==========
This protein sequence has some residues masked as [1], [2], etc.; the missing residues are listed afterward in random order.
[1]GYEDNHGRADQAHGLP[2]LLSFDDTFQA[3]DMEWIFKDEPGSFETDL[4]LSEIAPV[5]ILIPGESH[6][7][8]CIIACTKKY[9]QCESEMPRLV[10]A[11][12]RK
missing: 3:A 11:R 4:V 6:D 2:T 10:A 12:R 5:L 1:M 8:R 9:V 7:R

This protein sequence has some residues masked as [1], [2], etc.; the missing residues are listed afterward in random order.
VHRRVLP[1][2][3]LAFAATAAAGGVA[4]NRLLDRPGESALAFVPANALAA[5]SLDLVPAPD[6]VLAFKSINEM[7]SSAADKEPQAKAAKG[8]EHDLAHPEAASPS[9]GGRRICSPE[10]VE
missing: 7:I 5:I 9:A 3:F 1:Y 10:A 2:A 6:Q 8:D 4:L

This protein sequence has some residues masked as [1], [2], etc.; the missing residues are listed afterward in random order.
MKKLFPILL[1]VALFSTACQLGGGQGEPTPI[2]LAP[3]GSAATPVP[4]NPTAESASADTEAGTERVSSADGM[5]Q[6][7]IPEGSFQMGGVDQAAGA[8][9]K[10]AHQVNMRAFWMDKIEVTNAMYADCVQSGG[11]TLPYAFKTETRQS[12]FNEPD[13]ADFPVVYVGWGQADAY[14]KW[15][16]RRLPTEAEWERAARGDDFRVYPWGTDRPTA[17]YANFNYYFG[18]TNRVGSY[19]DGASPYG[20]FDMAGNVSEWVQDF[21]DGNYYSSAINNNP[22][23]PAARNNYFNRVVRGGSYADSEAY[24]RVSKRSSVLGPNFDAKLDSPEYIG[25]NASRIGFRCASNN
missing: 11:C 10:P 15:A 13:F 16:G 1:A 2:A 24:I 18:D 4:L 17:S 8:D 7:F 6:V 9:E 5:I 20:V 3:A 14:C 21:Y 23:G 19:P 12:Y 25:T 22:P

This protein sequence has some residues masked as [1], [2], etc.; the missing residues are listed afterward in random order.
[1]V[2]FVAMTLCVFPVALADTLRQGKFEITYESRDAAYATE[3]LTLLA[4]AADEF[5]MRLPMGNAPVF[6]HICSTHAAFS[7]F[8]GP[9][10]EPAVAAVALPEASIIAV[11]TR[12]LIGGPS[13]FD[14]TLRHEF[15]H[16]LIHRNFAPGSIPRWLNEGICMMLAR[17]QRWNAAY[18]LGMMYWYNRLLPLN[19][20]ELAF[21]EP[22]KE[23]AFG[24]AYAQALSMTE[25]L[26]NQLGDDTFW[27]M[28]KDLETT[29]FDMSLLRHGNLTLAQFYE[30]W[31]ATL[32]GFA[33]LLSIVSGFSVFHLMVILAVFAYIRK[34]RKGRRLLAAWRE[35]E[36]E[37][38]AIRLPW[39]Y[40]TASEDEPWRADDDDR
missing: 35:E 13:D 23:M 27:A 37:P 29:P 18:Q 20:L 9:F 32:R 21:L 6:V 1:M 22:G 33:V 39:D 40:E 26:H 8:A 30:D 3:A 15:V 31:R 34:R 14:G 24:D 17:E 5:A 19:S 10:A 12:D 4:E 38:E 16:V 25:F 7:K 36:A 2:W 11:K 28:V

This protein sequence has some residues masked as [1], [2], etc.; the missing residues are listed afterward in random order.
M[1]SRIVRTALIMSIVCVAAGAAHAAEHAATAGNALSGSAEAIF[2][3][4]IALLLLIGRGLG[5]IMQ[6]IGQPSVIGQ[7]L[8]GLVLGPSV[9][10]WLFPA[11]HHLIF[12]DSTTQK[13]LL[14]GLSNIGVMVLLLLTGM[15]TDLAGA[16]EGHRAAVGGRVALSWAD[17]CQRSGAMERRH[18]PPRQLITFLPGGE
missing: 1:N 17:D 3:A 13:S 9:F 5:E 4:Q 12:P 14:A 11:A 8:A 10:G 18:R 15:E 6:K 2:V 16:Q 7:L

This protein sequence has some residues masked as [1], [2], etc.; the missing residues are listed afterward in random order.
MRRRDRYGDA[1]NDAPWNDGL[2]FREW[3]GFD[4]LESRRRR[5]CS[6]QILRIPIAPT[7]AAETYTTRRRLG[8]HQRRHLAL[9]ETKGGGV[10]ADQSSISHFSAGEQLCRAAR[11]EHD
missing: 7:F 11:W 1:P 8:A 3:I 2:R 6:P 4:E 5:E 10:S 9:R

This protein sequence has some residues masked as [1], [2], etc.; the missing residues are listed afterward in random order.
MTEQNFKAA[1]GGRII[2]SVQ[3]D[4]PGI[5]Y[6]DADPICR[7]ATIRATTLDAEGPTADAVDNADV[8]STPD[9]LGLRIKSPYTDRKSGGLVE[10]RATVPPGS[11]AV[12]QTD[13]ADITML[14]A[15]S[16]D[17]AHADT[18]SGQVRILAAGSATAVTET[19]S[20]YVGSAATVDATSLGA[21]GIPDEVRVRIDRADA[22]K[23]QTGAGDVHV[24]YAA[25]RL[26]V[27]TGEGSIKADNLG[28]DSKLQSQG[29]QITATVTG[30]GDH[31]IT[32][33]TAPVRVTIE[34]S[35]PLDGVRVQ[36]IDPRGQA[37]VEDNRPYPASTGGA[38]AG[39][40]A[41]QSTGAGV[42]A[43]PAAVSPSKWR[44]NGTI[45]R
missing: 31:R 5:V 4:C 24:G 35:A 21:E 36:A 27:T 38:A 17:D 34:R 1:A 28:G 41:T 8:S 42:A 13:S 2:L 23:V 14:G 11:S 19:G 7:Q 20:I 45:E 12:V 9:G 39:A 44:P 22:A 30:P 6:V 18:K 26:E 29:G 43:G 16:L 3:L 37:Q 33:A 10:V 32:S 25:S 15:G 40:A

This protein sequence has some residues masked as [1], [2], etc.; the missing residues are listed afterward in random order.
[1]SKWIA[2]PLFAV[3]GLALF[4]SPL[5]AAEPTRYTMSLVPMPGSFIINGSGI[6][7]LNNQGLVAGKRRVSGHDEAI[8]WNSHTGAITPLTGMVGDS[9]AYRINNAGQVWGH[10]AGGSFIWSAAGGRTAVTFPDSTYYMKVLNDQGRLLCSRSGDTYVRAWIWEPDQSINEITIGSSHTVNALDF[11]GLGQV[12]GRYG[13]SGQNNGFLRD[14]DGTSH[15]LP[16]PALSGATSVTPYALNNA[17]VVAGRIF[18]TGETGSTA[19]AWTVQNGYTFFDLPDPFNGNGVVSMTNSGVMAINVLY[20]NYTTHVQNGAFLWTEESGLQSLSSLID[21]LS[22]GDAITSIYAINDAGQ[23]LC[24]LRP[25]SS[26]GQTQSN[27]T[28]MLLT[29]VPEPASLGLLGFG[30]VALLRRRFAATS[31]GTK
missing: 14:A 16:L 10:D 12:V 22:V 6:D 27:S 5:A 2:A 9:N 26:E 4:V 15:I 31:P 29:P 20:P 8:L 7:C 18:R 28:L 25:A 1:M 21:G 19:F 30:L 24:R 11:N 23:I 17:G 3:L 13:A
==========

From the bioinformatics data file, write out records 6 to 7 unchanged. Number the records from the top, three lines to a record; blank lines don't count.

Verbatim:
This protein sequence has some residues masked as [1], [2], etc.; the missing residues are listed afterward in random order.
MRRRDRYGDA[1]NDAPWNDGL[2]FREW[3]GFD[4]LESRRRR[5]CS[6]QILRIPIAPT[7]AAETYTTRRRLG[8]HQRRHLAL[9]ETKGGGV[10]ADQSSISHFSAGEQLCRAAR[11]EHD
missing: 7:F 11:W 1:P 8:A 3:I 2:R 6:P 4:E 5:E 10:S 9:R

This protein sequence has some residues masked as [1], [2], etc.; the missing residues are listed afterward in random order.
MTEQNFKAA[1]GGRII[2]SVQ[3]D[4]PGI[5]Y[6]DADPICR[7]ATIRATTLDAEGPTADAVDNADV[8]STPD[9]LGLRIKSPYTDRKSGGLVE[10]RATVPPGS[11]AV[12]QTD[13]ADITML[14]A[15]S[16]D[17]AHADT[18]SGQVRILAAGSATAVTET[19]S[20]YVGSAATVDATSLGA[21]GIPDEVRVRIDRADA[22]K[23]QTGAGDVHV[24]YAA[25]RL[26]V[27]TGEGSIKADNLG[28]DSKLQSQG[29]QITATVTG[30]GDH[31]IT[32][33]TAPVRVTIE[34]S[35]PLDGVRVQ[36]IDPRGQA[37]VEDNRPYPASTGGA[38]AG[39][40]A[41]QSTGAGV[42]A[43]PAAVSPSKWR[44]NGTI[45]R
missing: 31:R 5:V 4:C 24:G 35:A 21:E 36:A 27:T 38:A 17:D 34:R 1:A 28:G 41:T 8:S 42:A 13:S 2:L 23:V 14:G 11:S 19:G 7:Q 20:I 45:E 12:V 9:G 39:A 44:P 22:A 30:P 6:V 18:K 26:E 29:G 43:G 16:L 3:L 37:Q 33:A 10:V 32:S 25:S 15:G 40:A